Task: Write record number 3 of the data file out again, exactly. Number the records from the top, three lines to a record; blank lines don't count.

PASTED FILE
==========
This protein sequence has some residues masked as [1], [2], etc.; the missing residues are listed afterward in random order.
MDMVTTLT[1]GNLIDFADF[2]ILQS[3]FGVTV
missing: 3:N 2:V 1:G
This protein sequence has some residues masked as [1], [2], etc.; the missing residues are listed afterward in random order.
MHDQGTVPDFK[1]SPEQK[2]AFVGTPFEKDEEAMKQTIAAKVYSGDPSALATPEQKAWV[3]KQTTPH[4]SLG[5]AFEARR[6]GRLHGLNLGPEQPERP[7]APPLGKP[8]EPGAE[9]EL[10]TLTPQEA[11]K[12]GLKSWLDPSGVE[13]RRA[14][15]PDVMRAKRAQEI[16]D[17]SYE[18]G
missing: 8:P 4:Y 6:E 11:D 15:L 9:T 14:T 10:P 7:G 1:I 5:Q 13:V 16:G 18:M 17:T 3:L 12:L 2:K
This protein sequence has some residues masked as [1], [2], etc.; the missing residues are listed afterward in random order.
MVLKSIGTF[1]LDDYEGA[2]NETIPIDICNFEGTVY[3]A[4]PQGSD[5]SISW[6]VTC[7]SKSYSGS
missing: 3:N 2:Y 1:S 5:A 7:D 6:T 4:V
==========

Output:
This protein sequence has some residues masked as [1], [2], etc.; the missing residues are listed afterward in random order.
MVLKSIGTF[1]LDDYEGA[2]NETIPIDICNFEGTVY[3]A[4]PQGSD[5]SISW[6]VTC[7]SKSYSGS
missing: 3:N 2:Y 1:S 5:A 7:D 6:T 4:V